The concert hall follows a modern, complex architectural form, away from conventional concert hall shapes like a shoebox or vineyard. The highly technical design brief included the requirement to provide "high clarity with ample reverberation'', two conventionally incompatible elements. [11]   


Another acoustical feat comes with the successful soundproofing of the hall against the busy surroundings of the ring road of Paris. This is possible due to the “box in box” approach with space between the walls.   

The hall was opened on January 14, 2015, three years after it was originally due to be completed. The opening concert was attended by François Hollande, the President of France. However, Jean Nouvel did not attend because of an ongoing dispute about the final costs and date of the building's completion. [12]

The Philharmonie de Paris is a shining example of contemporary architecture at its best. It has a concert hall that breathes an intimate and beautiful sound for musicians and music lovers.  

NOSPR Katowice Concert Hall, Katowice, Poland

Year of Opening 2014
Seating Capacity 1800
Room Volume 22000 m3
Reverberation Time (mid frequencies)  
Unoccupied 2.3 seconds [13] 
Occupied 2.1 seconds [13]


NOSPR Katowice Concert Hall

Katowice is a city in the south of Poland with a rich history. It’s most famous as a mining town, but lately it’s on the rise as the City of Music. In 2014, the city opened the NOSPR Katowice Concert Hall, which has architecture that reflects the culture of the entire region. 

The concert hall seats 1800 people and was built on the site of a former coal mine. It is the headquarters of the Polish National Radio Symphony Orchestra. Next to the hall, it includes a chamber hall, rehearsal rooms and even a small hotel.


The Japanese acoustic master Yasuhisa Toyota of Nagata Acoustics was in charge of the acoustics of the hall. The design of the main concert hall used the traditional shoe-box configuration with some integrated vineyard elements. The result is a true masterpiece with superb acoustics. The hall acts like an instrument that creates a wonderful warm, round sound.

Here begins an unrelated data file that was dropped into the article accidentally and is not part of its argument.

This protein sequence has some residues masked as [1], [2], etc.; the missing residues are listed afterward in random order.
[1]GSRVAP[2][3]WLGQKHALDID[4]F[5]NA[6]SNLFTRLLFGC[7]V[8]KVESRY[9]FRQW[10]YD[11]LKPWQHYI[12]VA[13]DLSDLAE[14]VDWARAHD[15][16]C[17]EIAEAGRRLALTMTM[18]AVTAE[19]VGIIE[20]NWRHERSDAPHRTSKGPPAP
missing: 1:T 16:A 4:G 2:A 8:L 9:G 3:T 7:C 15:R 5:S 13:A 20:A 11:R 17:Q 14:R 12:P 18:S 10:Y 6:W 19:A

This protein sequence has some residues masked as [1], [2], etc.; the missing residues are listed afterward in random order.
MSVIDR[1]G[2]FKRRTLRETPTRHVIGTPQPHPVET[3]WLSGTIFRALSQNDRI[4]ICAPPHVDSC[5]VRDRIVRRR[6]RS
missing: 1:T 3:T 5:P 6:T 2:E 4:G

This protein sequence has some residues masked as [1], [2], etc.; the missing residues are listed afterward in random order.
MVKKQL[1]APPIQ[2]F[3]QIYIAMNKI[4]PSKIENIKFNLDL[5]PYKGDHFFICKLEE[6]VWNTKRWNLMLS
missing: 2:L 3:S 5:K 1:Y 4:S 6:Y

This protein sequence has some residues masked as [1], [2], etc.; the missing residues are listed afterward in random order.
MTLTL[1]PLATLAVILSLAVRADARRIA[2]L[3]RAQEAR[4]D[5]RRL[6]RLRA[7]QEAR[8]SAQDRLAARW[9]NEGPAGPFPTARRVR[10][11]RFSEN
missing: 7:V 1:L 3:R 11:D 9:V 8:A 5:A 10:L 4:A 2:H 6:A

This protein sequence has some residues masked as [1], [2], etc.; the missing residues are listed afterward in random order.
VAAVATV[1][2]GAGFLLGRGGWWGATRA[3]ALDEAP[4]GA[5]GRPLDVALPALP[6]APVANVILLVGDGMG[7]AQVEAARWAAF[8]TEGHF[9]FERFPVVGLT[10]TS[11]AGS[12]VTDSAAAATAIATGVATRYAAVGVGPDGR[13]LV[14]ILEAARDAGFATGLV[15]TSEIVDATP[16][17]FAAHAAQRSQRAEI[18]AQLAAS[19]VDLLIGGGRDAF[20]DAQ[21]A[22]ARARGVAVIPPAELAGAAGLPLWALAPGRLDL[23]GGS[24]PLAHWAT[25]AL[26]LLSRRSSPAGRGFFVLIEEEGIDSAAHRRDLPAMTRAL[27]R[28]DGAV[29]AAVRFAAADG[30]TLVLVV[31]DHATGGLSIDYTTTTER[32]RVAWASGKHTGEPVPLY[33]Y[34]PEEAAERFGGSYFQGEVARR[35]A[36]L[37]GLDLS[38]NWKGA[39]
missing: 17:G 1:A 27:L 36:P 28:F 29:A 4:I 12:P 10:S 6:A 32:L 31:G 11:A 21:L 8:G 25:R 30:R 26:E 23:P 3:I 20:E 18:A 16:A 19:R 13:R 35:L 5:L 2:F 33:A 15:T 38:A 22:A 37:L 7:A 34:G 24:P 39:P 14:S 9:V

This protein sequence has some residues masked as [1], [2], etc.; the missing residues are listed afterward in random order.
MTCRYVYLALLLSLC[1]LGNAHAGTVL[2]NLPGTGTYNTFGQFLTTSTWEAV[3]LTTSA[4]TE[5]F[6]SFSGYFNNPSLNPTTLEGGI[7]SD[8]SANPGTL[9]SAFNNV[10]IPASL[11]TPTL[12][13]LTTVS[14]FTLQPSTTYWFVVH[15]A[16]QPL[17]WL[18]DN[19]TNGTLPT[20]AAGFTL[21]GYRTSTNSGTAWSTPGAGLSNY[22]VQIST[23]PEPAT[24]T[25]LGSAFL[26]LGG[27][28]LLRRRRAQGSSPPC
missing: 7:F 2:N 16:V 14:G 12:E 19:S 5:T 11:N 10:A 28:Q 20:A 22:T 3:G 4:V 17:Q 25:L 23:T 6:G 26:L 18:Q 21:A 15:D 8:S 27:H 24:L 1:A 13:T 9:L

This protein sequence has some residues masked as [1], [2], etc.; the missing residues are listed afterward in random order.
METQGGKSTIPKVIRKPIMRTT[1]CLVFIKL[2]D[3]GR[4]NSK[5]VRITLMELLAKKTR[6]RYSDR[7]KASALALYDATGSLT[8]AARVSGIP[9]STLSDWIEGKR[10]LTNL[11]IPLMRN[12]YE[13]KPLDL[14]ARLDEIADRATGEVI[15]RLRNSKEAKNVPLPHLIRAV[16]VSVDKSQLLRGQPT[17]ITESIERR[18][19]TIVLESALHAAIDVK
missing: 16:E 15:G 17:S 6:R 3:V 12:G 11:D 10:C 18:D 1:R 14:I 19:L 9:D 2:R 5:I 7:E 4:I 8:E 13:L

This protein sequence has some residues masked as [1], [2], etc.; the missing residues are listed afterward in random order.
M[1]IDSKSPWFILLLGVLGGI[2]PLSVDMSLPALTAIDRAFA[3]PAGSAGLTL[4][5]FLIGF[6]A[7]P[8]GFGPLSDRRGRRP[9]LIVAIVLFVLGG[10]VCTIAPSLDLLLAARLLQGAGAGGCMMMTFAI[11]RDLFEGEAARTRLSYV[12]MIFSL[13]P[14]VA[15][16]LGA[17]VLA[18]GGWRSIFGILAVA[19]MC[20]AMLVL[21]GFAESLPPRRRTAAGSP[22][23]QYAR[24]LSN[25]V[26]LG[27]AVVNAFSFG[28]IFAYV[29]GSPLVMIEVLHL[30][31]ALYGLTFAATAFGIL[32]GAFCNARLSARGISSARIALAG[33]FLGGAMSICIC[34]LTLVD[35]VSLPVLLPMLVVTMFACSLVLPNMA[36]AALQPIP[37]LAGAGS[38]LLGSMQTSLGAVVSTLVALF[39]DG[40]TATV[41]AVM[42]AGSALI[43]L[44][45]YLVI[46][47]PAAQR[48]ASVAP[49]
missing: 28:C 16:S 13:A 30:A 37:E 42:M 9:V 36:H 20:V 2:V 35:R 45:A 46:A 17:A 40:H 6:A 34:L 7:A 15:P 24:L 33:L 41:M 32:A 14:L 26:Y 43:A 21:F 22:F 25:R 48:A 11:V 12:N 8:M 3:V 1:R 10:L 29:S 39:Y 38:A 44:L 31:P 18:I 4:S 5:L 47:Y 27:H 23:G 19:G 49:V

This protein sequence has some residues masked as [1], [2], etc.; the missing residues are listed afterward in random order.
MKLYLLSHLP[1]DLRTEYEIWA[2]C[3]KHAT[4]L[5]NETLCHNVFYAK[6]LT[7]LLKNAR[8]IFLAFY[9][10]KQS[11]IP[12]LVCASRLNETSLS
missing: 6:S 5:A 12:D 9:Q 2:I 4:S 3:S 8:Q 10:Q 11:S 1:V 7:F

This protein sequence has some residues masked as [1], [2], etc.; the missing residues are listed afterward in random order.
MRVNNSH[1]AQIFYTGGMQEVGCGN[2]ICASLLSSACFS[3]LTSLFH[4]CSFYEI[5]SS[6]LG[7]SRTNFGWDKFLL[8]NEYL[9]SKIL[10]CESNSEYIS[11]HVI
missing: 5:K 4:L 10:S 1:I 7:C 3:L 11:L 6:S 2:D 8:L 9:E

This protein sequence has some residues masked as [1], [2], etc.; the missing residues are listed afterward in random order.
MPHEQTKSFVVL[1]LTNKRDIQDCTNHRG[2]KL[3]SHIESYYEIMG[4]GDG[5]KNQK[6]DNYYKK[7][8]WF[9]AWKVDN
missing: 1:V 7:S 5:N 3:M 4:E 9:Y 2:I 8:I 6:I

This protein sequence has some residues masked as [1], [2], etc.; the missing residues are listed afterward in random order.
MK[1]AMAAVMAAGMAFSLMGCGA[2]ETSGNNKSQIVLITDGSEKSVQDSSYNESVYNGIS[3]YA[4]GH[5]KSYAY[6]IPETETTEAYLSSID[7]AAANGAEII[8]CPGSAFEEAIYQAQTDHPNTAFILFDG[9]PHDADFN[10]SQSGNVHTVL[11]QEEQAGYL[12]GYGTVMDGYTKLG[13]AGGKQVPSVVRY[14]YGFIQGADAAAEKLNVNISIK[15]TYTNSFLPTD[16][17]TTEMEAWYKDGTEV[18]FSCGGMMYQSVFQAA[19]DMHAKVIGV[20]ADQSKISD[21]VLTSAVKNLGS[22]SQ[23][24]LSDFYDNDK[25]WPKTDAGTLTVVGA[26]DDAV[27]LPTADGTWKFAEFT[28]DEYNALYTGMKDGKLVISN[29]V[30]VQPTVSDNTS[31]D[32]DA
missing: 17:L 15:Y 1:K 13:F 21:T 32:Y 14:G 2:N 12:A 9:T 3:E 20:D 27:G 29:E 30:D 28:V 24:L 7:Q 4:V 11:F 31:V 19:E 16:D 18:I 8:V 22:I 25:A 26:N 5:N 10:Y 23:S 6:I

What makes the Katowice Concert Hall unique is the state-of-the-art recording studio that is connected to both the chamber hall and the concert hall. According to many experts, it is one of the most modern concert halls in Europe.


[1] Kästner H & Lehotka G, album: Bach, J.S.: Organ Music-Preludes and Fugues- Toccata and Fugue in D Minor-Chorale Preludes.  

[2] Meyer J, book “Acoustics and the Performance of Music”, Springer Science & Business Media, 10 oktober 2009  

[3] Giménez A., Cibrián R. M., Cerdá S. (2012) Subjective assessment of concert halls: A common vocabulary for music lovers and acousticians. Archives of Acoustics 37(3): 331–340. DOI: 10.2478/v10168-012-0042-3  

[4] Lokki T., Pätynen J., Kuusinen A., Tervo S. (2012) Disentangling preference ratings of concert hall acoustics using subjective sensory profiles. The Journal of the Acoustical Society of America 132(5): 3148–3161.  

[5] Reinhart, P. N., & Souza, P. E. (2018). Effects of Varying Reverberation on Music Perception for Young Normal-Hearing and Old Hearing-Impaired Listeners. Trends in hearing, vol. 22  

[6] Book “Auditorium Acoustics and Architectural Design”, by Michael Barron (first edition 1993)  

[7] Royal Albert Hall, Williams J (2017), “From the Archives: Acoustic Mushrooms and the Royal Albert Hall Echo, 1969”  

[8] Vercammen M et al, “Concertgebouw Amsterdam: History of the main hall and its acoustics; PART 2: Preserving the acoustics”, keynote ISRA 2019  

[9] Book “How They Sound Concert and Opera Halls” by Leo Beranek (first edition 1996)  


[11] Auditoria 2022 Annual Showcase, “Meeting the Minds”, page 74-75  

[12] Paris Update, Hammond N, "Philharmonie de Paris-Concerted Sound in Disconcerting Hall," January 8, 2020.